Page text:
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.sfz patches and drum programming (Migrated from community.research.microsoft.com) RRS feed

  • Question

  • drrobato posted on 01-12-2009 3:17 AM

     Hi,

     

    I have been toying with your application and almost immediately started editing the patches. I was wondering, whats the typical keymapping the sequencer uses for generating the rythm? E.g. does the program assume a sample mapped to C1 to be a kick etc? furthermore, would it be possible to edit the behaviour of the patterning? I'm trying to insert a sliced up breakbeat sample with slices of the break mapped to different keys. Typically a drum pattern made in this fashion has a slightly less complex patterning as really all you're doing is just re-arranging slices, and I noticed cutting out keys mapped in an .sfz then changing the polyphony to 1 resulted in plenty of silent hits in the beat.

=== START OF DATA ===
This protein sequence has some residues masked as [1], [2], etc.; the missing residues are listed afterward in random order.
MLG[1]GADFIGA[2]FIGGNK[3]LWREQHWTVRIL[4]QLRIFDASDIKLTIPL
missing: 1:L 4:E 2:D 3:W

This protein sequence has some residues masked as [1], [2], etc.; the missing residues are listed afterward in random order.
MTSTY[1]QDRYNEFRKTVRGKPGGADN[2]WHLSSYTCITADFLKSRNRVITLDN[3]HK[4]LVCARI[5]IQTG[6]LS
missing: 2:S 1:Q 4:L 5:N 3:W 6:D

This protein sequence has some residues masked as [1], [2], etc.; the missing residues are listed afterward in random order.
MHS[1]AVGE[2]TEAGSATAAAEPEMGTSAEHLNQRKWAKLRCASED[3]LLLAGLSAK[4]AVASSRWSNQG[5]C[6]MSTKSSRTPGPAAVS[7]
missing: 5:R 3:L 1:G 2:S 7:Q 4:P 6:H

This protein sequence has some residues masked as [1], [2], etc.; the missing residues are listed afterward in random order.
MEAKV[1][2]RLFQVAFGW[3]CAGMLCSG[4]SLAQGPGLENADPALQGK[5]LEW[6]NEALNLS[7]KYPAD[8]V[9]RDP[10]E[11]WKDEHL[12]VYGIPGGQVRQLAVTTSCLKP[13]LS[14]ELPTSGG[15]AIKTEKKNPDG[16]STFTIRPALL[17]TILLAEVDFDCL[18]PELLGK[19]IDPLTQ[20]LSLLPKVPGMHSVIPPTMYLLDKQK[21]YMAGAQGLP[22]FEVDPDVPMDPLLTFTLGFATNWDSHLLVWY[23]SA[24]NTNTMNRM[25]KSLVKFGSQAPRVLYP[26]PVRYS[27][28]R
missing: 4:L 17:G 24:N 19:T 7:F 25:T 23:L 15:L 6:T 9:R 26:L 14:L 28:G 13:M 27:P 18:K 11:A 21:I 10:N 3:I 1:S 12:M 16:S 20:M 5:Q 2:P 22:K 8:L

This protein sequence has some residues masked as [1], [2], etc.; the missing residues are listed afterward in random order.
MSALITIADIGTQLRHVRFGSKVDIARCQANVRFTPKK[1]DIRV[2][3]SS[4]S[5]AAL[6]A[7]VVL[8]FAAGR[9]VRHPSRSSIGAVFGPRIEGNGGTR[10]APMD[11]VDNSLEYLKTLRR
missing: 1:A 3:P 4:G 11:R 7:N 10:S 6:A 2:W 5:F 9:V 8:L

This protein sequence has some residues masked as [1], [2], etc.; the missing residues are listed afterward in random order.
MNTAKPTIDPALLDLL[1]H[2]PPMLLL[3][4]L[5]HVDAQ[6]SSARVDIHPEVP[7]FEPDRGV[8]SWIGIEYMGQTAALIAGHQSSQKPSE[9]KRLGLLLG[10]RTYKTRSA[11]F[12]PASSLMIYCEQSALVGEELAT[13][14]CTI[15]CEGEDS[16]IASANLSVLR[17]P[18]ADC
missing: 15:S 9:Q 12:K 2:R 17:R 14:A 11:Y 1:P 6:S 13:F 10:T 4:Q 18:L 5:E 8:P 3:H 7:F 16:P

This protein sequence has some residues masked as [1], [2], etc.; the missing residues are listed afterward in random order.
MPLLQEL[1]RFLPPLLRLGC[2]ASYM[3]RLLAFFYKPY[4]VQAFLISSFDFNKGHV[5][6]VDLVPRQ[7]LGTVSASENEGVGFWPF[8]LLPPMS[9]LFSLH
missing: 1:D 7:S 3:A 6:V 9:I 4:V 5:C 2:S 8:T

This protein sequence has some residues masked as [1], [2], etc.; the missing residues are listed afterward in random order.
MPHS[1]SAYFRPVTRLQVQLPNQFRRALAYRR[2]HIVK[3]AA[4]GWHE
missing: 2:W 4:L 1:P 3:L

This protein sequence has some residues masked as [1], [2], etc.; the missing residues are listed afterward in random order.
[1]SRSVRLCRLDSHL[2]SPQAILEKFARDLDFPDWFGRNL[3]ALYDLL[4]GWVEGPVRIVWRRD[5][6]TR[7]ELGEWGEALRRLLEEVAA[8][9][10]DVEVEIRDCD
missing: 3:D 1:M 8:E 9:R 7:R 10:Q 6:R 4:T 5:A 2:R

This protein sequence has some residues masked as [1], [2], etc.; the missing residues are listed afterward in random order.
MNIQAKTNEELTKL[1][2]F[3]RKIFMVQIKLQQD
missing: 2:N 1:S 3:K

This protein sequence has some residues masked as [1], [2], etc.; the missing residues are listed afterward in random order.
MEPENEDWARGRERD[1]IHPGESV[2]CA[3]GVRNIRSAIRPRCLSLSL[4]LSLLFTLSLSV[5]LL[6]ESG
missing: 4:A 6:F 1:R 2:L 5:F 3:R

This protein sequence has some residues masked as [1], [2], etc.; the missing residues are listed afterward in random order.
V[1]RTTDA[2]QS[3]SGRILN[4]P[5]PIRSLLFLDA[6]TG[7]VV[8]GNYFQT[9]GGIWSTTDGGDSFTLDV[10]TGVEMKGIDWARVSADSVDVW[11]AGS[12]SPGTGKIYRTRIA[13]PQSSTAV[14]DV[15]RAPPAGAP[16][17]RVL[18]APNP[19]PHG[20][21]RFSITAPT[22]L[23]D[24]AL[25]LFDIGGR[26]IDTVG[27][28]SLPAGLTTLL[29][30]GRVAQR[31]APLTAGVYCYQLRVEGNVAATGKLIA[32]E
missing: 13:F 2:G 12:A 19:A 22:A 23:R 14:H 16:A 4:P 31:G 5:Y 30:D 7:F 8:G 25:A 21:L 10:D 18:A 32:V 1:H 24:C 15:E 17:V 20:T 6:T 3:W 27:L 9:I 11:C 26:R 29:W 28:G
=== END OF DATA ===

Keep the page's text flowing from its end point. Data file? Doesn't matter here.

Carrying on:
Electronic music is a bit of a hobby, and i'm curious as to how I could twist your stuff to be ... well...  different. It is enjoyable to toy with.

    Thursday, June 2, 2011 8:27 PM

Answers

  • dmorris replied on 01-12-2009 2:47 PM

    Love these expert questions; we're musicians too and it's always fun to talk shop. :)

    The MIDI sequence that gets sent to the synthesizer uses the standard GM drum mapping; in fact a great way for you to test this out is to export a MIDI file from Songsmith and look at the output.  You'll see drums on the standard channel 10 which conform to the GM drum rules:

    http://en.wikipedia.org/wiki/General_MIDI#Percussion_notes

    As far as editing the actual MIDI arrangement... the only way to do this is to create custom style files.  The style files are provided by PG Music, so you can edit them in PG Music's Band-in-a-Box.  The actual format of the style files is not public (to my knowledge).  If you create your own styles, we'd love to hear about them!  This would be a fantastic "twist" on the usual uses of Songsmith!

    Thanks for your interest!

    -Dan

    Thursday, June 2, 2011 8:27 PM